Our time in the Weddell Sea was as unexpected as it was fantastic. Originally not planned at all (except perhaps to point the bow into the Antarctic Sound), this change of plan turned into a very special experience. We actually managed to round James Ross Island!

Fortune favors the brave, they say. We are very lucky to have a curious, adventurous skipper in Piotr, who – like us – is interested and keen to explore new, unknown paths rather than well-trodden ones, preferring to go on a voyage of discovery in unknown places rather than heading for familiar destinations. We were lucky enough to have the right conditions (ice, weather) and took advantage of them. Whether we did it well or not, it was always the right decision.

We were rewarded with a successful rounding – an absolute rarity for a small sailing yacht, if not perhaps even a first. We don’t know. But what we do know is that the conditions rarely make such an undertaking possible at all. The weather is too uncertain and there is usually too much ice in this part of the Weddell Sea, even in the Antarctic summer. Even the large and much more powerful expedition cruise ships are hardly ever to be found here. We didn’t see a single one of them.

We were greeted by a landscape that is second to none and cannot be compared with that of the west side of the Peninsula.

In Duse Bay, we entered the Antarctic continent for the first time at View Point. The volcanic island of Beak Island greeted us magically bathed in fresh snow, a dream in black, brown and white, and gave us a little morning snowball fight. We swapped our wellies for hiking boots and had time to explore on our own in the sun, freezing cold and icy wind: hikes, small lakes, summit bliss and a magnificent panoramic view. Skuas vehemently defended their nests and chicks. We almost stumbled over fur seals on the black beach, peppered with white blocks of ice glowing in the sun.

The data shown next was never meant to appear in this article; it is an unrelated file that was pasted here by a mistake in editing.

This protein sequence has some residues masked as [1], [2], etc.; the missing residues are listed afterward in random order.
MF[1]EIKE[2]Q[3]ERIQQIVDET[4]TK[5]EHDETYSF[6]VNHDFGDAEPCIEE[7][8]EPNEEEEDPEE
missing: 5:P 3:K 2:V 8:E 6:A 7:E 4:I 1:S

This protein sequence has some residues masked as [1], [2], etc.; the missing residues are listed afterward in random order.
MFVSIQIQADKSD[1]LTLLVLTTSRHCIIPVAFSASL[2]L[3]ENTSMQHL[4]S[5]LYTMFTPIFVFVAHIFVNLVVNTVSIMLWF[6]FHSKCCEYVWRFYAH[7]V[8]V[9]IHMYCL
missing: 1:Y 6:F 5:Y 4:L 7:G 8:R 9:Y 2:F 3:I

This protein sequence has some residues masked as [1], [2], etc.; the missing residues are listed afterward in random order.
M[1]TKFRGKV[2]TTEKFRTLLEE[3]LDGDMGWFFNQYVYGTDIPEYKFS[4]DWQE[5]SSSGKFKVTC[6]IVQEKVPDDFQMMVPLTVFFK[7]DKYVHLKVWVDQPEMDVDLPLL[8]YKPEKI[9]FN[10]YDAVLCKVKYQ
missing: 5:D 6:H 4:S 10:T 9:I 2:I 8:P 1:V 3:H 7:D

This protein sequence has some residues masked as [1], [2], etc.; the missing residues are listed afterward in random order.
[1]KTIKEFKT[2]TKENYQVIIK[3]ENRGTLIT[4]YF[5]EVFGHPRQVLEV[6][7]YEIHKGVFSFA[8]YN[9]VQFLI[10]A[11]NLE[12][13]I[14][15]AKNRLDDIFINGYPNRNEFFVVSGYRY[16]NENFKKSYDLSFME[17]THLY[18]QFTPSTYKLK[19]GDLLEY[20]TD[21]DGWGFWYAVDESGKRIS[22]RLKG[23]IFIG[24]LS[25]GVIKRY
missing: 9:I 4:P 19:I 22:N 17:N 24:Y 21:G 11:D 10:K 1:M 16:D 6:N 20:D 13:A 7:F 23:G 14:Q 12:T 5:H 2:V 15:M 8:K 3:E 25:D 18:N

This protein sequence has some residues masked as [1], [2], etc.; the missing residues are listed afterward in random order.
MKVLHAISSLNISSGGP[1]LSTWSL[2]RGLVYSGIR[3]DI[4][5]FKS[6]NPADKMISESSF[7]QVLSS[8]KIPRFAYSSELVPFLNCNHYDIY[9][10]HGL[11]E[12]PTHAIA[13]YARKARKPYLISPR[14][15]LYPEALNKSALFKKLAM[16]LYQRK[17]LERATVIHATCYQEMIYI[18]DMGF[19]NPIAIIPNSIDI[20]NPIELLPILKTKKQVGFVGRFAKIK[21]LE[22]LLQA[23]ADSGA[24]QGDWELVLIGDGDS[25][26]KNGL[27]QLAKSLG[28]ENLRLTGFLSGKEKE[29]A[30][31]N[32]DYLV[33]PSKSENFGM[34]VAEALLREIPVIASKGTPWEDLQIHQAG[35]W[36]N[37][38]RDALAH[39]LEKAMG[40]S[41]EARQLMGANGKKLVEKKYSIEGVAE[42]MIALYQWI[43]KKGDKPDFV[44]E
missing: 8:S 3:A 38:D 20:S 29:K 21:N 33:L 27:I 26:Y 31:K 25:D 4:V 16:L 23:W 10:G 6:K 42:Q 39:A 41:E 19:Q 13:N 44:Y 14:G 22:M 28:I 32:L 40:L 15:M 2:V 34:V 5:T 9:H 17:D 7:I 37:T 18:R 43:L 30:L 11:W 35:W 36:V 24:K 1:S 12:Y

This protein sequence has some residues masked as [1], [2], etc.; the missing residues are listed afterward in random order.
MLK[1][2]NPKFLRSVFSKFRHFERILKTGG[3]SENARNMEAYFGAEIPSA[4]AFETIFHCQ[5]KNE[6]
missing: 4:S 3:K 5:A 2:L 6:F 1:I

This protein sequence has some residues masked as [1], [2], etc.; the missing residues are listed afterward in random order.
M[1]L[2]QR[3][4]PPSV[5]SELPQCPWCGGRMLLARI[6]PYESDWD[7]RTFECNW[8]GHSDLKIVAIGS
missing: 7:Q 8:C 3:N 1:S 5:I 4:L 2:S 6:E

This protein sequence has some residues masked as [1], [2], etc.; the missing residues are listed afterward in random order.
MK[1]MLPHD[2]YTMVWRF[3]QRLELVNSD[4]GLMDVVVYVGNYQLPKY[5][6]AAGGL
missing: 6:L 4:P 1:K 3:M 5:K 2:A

We struggled unsuccessfully through thick drift ice and darkness in Prince Gustav Channel for a night in search of a suitable anchorage, paving our way with the ice pole, paths repeatedly turning out to be wrong turns, the ice closing impenetrably in front of us or filling a targeted bay from the outset. Try and error, back and forth, one failed attempt followed by another. For the first time, we realized first-hand the power of this ice. How strong and powerful it is, how close success and failure are.

The Herbert Channel again confronted us with a lot of ice, almost 40 knots of wind and plenty of waves on the nose. We found shelter on the south side of Vega Island, near Cape Lamb, enjoyed some peace and quiet after a strenuous night’s sailing and later discovered lots of fossils on land, proving that it didn’t always look like it does now.

We didn’t find the devil on Devil Island, but we did find a large colony of Adelie penguins, and we spent a few hours immersed in their hustle and bustle.

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